Liminal places can be multi-dimensional, which is what makes them so fascinating to me. Recently my hubby and I were crossing a bridge over a set of railroad tracks that ran alongside a harbour. As we stood on the bridge, we could see the threshold between land and water, and between us and the sky above, as well as the highly transitional tracks below us. When a train went by underneath us, we were partially drawn into the space of the train as it crossed the threshold between the station it had left from and its destination somewhere beyond, where the tracks disappeared into the trees farther ahead. All we would have needed to catapult us into a crazy metaphysical realm is for someone to have jumped (or been thrown, if this was a murder mystery) off the train onto the tracks.  

Watching a train go by, along the water’s edge, from a bridge – photo by E. Jurus, all rights reserved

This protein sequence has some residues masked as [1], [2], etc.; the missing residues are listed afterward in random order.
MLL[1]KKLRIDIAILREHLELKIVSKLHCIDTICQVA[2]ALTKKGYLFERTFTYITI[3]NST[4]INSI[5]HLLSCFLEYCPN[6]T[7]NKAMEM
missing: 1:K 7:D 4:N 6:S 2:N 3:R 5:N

Why do liminal spaces make many of us uncomfortable? It’s the uncertainty. Sometimes, even when we should feel safe, as when we’re inside during a storm, the sensory impact still bothers people, removing that sense of protection.  

Phobias are the extreme end of uncertainty in the face of situations that don’t normally present a threat. My best friend during university had a snake phobia, and couldn’t even step inside a lab with a snake inside a terrarium, even though the possibility of the snake getting out and bothering her was essentially zero. However, because her brother had once thrown a snake at her, his act psychologically removed the ‘safe distance barrier’ and engraved into her psyche that no place with a snake anywhere in it was secure.